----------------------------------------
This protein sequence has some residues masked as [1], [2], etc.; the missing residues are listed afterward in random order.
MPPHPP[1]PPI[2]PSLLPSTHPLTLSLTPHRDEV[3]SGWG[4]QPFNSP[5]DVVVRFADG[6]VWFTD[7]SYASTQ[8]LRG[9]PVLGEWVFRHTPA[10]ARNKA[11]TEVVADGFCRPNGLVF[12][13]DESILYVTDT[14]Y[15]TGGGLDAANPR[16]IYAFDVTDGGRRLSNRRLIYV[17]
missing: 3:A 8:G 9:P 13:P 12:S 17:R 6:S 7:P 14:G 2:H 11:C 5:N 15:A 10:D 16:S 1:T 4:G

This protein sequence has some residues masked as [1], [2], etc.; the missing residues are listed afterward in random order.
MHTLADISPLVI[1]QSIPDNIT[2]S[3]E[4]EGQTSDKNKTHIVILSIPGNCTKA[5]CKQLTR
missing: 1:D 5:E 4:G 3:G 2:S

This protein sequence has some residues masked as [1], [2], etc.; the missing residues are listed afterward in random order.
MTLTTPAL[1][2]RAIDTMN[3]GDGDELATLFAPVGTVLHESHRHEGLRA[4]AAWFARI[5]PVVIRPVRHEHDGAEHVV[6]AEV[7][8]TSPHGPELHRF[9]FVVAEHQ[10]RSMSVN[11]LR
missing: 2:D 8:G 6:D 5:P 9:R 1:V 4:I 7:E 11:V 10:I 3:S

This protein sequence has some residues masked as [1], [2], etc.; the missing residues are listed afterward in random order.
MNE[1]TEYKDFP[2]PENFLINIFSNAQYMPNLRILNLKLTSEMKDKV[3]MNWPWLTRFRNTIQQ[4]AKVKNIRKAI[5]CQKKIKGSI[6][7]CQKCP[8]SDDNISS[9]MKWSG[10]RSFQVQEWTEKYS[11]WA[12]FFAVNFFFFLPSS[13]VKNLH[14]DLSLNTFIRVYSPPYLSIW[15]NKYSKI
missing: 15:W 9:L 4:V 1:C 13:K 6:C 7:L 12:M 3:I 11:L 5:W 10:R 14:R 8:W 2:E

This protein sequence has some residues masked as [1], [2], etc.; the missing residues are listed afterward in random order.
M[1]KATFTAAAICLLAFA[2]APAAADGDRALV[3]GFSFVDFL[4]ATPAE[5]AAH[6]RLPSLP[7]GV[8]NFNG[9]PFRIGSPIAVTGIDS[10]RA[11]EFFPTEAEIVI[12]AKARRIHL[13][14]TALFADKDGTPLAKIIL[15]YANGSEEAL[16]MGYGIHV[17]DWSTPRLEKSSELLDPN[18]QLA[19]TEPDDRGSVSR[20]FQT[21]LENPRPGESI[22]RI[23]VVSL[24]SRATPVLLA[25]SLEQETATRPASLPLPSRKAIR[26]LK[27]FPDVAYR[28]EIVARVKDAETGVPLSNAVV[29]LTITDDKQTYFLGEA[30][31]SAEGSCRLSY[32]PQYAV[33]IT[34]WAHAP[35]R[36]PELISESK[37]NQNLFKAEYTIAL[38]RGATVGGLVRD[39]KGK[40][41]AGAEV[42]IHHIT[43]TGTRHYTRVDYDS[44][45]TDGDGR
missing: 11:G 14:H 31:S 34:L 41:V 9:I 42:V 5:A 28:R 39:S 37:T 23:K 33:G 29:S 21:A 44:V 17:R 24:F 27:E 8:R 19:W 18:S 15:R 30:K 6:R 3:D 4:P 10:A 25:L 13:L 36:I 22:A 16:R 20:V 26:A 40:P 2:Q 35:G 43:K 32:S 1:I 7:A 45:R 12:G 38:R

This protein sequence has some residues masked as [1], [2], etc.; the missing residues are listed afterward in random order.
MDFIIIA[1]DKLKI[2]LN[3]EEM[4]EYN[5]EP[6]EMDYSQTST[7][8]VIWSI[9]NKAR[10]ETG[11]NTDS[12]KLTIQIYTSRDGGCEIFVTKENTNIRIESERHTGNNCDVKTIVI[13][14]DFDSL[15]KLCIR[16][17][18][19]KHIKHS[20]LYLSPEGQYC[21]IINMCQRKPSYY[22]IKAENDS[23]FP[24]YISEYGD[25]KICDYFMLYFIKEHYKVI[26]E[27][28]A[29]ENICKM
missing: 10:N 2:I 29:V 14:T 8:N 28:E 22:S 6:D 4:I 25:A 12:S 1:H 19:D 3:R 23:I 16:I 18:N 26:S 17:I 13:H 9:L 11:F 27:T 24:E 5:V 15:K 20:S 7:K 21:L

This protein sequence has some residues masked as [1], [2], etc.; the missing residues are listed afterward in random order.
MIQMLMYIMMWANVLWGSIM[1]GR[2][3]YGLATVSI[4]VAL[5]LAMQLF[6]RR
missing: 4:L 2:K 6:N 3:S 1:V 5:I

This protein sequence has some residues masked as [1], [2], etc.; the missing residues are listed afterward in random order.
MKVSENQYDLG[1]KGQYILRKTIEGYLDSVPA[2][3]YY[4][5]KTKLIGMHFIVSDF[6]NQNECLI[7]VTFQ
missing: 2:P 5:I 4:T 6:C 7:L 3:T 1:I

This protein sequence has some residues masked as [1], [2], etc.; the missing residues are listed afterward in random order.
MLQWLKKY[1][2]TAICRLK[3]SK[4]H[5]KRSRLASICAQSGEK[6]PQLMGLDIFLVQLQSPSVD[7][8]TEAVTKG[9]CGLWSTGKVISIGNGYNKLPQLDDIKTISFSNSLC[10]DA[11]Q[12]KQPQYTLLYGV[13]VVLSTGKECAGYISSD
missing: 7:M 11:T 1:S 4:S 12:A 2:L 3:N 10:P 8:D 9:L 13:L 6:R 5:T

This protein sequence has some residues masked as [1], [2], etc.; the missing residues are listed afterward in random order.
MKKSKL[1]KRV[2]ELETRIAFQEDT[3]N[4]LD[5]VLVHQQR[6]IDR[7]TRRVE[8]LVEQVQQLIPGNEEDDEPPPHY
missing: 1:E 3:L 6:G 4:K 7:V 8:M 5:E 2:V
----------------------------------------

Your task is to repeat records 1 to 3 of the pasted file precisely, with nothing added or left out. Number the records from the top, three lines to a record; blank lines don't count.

This protein sequence has some residues masked as [1], [2], etc.; the missing residues are listed afterward in random order.
MPPHPP[1]PPI[2]PSLLPSTHPLTLSLTPHRDEV[3]SGWG[4]QPFNSP[5]DVVVRFADG[6]VWFTD[7]SYASTQ[8]LRG[9]PVLGEWVFRHTPA[10]ARNKA[11]TEVVADGFCRPNGLVF[12][13]DESILYVTDT[14]Y[15]TGGGLDAANPR[16]IYAFDVTDGGRRLSNRRLIYV[17]
missing: 3:A 8:G 9:P 13:P 12:S 17:R 6:S 7:P 14:G 2:H 11:C 5:N 15:A 10:D 16:S 1:T 4:G

This protein sequence has some residues masked as [1], [2], etc.; the missing residues are listed afterward in random order.
MHTLADISPLVI[1]QSIPDNIT[2]S[3]E[4]EGQTSDKNKTHIVILSIPGNCTKA[5]CKQLTR
missing: 1:D 5:E 4:G 3:G 2:S

This protein sequence has some residues masked as [1], [2], etc.; the missing residues are listed afterward in random order.
MTLTTPAL[1][2]RAIDTMN[3]GDGDELATLFAPVGTVLHESHRHEGLRA[4]AAWFARI[5]PVVIRPVRHEHDGAEHVV[6]AEV[7][8]TSPHGPELHRF[9]FVVAEHQ[10]RSMSVN[11]LR
missing: 2:D 8:G 6:D 5:P 9:R 1:V 4:I 7:E 11:V 10:I 3:S